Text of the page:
New home buyers can qualify for as much as an $8,000 federal tax credit, and existing home buyers can claim up to $6,500 off their US income tax bill, for purchasing a new or existing home as a principal residence anywhere in the United States providing they have a binding sales contract on or before April 30, 2010 with the closing completed by June 30, 2010. And NAEBA stresses that these are tax credits, not simply tax deductions, so taxpayers may reduce the amount of tax they owe dollar-for-dollar for the qualifying tax year.
There are also special rules in the legislation for U.S. military personnel, members of the Foreign Service, and employees of the intelligence community, giving a one-year extension of these dates for those service members ordered on a period of official extended duty. A “qualified service member” may enjoy the tax credit for a binding home purchase contract completed before April 30, 2011, with a sale closing before June 30, 2011.
NAEBA is a pioneering nationwide association of real estate agents who exclusively represent the needs and goals of buyers in home purchasing transactions. Using an exclusive “Buyers Bill of Rights,” NAEBA agents by contract remove the traditional conflict of interest inherent in most residential real estate transactions where the agents on both sides of a purchase are obligated to the sellers.
The home buying tax credits were created in last year with the enactment of The Worker, Homeownership, and Business Assistance Act of 2009. Both first-time homebuyers and move-up/repeat homeowners may qualify for the tax credits if their individual income does not exceed $125,000, or is no more than $225,000 for married couples filing joint returns. There are proportionally reduced tax credit amounts for people exceeding these income levels. The tax credit is equal to 10% of the home’s purchase price up to a maximum of $8,000 for first-time homebuyers, and 10% of the home’s purchase price up to $6,500 for repeat buyers.
A “first-time buyer” in defined in the legislation is defined as someone who has not owned a principal residence during the three-year period prior to purchase. If the home is sold or the purchaser ceases to use the home as a principal residence within three years of the initial purchase, the tax credit must be repaid.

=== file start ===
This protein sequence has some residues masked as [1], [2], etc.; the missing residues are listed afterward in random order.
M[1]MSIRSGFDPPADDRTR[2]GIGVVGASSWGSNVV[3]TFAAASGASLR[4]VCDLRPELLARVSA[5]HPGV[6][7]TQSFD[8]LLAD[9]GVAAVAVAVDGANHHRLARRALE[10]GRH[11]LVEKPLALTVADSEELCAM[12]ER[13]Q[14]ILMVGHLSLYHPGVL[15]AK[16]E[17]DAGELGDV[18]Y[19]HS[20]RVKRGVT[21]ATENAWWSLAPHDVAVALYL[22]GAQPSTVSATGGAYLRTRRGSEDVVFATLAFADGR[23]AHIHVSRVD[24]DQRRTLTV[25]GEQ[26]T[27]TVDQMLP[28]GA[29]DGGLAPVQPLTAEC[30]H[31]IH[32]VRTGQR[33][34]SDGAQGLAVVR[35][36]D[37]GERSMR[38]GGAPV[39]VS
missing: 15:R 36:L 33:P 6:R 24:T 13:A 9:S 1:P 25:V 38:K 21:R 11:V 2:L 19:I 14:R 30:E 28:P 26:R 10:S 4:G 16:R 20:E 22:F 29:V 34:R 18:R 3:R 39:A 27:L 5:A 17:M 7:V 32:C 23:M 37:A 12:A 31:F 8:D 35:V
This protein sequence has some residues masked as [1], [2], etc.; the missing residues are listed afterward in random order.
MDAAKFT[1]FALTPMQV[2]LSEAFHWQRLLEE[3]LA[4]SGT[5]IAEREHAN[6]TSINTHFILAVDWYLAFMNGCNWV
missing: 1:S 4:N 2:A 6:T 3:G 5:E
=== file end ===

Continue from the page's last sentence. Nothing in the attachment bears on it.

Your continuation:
For repeat home buyers to qualify for the tax credit, they must have owned and lived in their previous home for five consecutive years out of the last eight years, and the three-year ownership and occupation provision to avoid repayment of the credit also applies.
In all cases, the homes in question must have a purchase price of $800,000 or less, and they cannot be purchased from or among other family members, including spouses, parents, grandparents, children or grandchildren.
The home buying tax credit may be claimed for the purchase of any primary residence, as defined in the IRS Code for calculating the capital gain tax exclusion for principle residences, including single-family homes, new homes purchased from a homebuilder, attached homes, townhouses, condominiums, manufactured homes (mobile homes) and houseboats.
There are even provisions in the law for home purchasers using FHA-insured mortgages to “monetize”
NAEBA officials point out that with just over two months left to qualify for the tax credit through a binding home purchase sales contract, there is still ample time to take advantage of these unique money-savings opportunities. All NAEBA agents are well schooled in the qualifications and provisions of the tax credit legislation and can assist home buyers in every aspect of qualifying for and preparing to claim their tax credits.
NAEBA was established in 1995 by real estate agents who recognized the need to establish guidelines to protect the best interests of buyers in home purchasing transactions. The association maintains a rigorous list of membership requirements, including Certified Exclusive Buyer Agent certification, ongoing education, and state-by-state knowledge bases that ensures each NAEBA agent is an expert in both national and local real estate laws, markets and practices.
For more information about NAEBA and to find a NAEBA agent locally, visit the association’